With LendingClub, for example, you’ll pay a loan origination fee of 1 percent to 5 percent depending on the loan amount. So a $6,000 loan with a 36-month term at an APR of 6.68 percent has an interest rate of 5.93 percent and a 1.11 percent origination fee of $66.60. You’d receive $5,933.40 (loan amount of $6,000 minus the $66.60 origination fee). Payback is 36 monthly payments of $182.34 for a total cost of $6,564.24.

4. Medical credit cards
Medical credit cards, commonly offered to patients who seek elective care, such as cosmetic surgery or Lasik eye surgery, are open-ended revolving credit lines.

“Many specialized cards will offer a 0 percent interest rate offer as a hook. If you pay the balance in full during the specified period, you pay no interest,” says Kevin Haney, an insurance and credit bureau industry expert at A.S.K. Benefit Solutions in New York City. “If you don’t [pay off the balance in time], they charge a much higher rate of interest on the initial balance,” Also, if you miss a payment, interest can exceed 25 percent. Rates return to 12-21 percent depending on credit after the introductory period.

“Specialized medical lenders may vary their underwriting and interest rate charges based upon the type of medical procedure,” says Haney. “A patient needing money for orthodontia presents a different risk profile compared to a woman funding IVF.” For example, the orthodontia patient does not miss any work, or experience side effects that lead to additional medical expenses, while a successful IVF procedure leads to more medical expenses, such as maternity care, labor and delivery costs.

“Most credit cards today have teaser rates. Obviously, if the term you’re trying to pay off is shorter than the teaser rate, this may be the lowest cost option.”
— Kirk Chewning,
partner and co-CEO
Cane Bay Partners VI

5. Personal credit cards
You can use a personal credit card to fund a medical procedure or open a new one.

“Most credit cards today have teaser rates,” Chewning says. “Obviously, if the term you’re trying to pay off is shorter than the teaser rate, this may be the lowest cost option.”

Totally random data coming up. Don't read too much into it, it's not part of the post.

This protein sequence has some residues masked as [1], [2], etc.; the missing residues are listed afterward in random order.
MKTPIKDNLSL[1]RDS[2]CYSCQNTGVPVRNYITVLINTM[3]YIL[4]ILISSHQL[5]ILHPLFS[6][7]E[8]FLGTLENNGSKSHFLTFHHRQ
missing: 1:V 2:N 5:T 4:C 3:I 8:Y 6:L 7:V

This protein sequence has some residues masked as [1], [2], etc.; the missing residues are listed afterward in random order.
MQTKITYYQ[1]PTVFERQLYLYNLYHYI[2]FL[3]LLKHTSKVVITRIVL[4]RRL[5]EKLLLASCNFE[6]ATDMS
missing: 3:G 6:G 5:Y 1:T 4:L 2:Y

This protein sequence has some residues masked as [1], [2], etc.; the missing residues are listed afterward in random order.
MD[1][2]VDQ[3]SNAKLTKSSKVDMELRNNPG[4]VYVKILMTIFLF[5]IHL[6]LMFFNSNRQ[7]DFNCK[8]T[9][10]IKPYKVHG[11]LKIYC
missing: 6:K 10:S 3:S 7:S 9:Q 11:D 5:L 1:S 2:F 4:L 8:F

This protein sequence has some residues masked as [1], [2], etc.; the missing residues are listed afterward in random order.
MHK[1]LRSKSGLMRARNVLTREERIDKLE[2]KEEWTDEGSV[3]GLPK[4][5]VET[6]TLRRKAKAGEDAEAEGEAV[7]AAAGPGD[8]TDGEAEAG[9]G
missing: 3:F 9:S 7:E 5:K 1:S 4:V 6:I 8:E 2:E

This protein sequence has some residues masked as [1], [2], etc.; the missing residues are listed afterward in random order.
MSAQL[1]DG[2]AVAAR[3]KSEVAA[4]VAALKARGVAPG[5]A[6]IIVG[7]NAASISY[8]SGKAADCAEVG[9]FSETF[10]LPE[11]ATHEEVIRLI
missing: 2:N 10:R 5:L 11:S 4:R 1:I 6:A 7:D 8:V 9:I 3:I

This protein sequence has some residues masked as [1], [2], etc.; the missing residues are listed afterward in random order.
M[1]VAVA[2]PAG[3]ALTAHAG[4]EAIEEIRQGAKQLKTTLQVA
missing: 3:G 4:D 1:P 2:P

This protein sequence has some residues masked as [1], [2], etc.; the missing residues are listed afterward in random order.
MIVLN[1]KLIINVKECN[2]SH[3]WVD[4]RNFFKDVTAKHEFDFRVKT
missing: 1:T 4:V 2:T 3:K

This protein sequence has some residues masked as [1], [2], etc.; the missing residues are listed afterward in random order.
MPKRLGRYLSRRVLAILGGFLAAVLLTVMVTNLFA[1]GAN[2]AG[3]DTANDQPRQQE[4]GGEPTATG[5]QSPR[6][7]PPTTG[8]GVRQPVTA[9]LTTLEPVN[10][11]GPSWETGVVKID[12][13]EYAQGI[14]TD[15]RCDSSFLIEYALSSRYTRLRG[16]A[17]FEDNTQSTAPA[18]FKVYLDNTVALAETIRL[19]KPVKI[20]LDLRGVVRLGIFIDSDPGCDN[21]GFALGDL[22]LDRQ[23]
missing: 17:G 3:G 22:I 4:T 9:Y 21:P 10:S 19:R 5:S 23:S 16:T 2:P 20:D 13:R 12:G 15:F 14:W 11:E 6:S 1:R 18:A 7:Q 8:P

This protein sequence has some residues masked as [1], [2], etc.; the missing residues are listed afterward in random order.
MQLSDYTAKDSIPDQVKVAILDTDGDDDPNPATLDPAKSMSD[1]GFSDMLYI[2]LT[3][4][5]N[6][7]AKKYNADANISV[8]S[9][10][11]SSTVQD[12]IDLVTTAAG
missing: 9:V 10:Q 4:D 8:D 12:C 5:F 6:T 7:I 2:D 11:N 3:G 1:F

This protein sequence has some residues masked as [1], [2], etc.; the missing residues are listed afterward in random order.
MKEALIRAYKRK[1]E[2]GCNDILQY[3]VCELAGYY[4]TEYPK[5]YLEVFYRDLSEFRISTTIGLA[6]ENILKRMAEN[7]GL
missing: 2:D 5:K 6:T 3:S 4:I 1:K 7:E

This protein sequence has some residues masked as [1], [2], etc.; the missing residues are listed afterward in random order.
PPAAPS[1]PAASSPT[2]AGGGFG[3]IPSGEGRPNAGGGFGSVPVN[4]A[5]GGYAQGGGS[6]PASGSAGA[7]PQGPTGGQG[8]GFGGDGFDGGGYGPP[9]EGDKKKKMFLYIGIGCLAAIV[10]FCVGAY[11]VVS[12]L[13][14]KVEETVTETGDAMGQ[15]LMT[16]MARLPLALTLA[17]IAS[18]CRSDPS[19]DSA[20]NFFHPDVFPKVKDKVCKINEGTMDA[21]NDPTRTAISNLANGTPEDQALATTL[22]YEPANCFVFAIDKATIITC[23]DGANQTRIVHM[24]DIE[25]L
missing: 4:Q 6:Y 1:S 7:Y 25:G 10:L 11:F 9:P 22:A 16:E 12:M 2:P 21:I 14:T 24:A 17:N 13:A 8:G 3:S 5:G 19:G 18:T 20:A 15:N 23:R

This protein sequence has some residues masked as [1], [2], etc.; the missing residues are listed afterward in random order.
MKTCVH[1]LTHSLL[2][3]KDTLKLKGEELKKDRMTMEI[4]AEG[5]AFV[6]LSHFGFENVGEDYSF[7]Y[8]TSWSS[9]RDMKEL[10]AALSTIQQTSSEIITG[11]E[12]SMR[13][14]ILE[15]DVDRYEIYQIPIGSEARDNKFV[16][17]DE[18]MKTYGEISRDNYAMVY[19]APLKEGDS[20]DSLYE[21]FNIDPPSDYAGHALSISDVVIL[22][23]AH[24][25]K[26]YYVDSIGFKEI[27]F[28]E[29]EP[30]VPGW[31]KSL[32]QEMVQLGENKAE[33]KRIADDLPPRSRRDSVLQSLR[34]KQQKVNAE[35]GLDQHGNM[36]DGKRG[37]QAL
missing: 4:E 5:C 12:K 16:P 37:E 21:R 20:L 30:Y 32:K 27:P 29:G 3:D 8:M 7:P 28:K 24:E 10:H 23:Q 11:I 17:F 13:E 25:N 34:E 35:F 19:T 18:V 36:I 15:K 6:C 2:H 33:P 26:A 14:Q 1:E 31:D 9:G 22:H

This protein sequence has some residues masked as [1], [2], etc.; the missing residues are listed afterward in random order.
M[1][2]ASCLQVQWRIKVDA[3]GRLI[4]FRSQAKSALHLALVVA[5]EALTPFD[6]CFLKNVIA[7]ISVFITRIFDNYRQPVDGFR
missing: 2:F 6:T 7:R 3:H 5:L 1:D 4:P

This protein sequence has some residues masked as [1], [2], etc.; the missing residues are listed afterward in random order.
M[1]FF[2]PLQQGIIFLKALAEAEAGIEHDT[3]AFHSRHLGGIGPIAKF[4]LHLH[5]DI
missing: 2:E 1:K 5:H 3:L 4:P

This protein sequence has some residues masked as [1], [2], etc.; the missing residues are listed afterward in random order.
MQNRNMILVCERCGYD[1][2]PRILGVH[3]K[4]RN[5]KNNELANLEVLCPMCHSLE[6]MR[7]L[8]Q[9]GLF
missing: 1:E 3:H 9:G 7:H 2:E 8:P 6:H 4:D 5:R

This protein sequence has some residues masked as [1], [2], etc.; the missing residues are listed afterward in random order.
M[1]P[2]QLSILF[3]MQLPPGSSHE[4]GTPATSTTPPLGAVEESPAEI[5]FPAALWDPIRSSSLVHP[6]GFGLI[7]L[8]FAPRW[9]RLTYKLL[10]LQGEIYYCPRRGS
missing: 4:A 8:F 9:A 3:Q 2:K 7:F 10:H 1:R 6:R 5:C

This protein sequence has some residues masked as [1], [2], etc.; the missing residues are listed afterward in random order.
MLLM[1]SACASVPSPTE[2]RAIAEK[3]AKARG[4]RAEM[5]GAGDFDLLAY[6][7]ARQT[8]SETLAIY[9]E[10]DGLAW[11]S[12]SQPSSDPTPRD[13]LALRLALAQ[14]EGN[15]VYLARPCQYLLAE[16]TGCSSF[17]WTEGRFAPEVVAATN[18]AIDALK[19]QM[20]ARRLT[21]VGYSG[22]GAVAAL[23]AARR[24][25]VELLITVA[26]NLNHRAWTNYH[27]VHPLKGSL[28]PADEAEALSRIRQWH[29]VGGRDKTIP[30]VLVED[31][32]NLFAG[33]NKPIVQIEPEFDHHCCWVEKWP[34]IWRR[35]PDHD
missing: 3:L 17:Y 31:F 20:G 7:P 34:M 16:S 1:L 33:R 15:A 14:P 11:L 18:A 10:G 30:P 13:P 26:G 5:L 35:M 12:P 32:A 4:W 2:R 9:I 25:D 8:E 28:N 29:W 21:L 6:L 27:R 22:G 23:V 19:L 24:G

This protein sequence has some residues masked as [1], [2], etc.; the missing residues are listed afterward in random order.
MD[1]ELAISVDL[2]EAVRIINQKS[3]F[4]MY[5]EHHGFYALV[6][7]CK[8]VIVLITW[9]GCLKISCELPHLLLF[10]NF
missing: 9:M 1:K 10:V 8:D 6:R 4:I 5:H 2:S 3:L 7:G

However, he adds, after the introductory period expires, the APR jumps anywhere from 15-20 percent. Chewning says with good credit you may be able to get an online loan product for 6-7 percent APR, making using your personal credit card far from the best deal — unless you can get a 0 percent interest card for a term long enough for you to repay.

6. Brick and mortar lenders
These are traditional installment lenders,  such as Springleaf Financial and OneMain Financial,  most of which are brick and mortar in nature and licensed by state rather than national charters. These lenders provide the same types of loans as online lenders, however they may add additional fees online lenders don’t. For example, they may require credit life or credit disability insurance or other services that boost the overall cost of borrowing.

You also can find predatory lenders among both online and brick-and-mortar lenders with interest rates at 200 to 700 percent APR and automatic or constant loan renewal practices. These are not loans you want.

Regardless of how you finance a medical expense, always compare and review both the interest rate and the terms of the loan. Also, the better your credit score, the more favorable terms you’ll receive. Select the financing option with the lowest overall costs.

“The cost for a lender to acquire a consumer has gone up and has made it more competitive, which frankly, helps the consumer get a better rate and a better product,” says Chewning. That’s good news for you if you do need to finance medical expenses.

SEE ALSO: 5 ways to tame your medical bills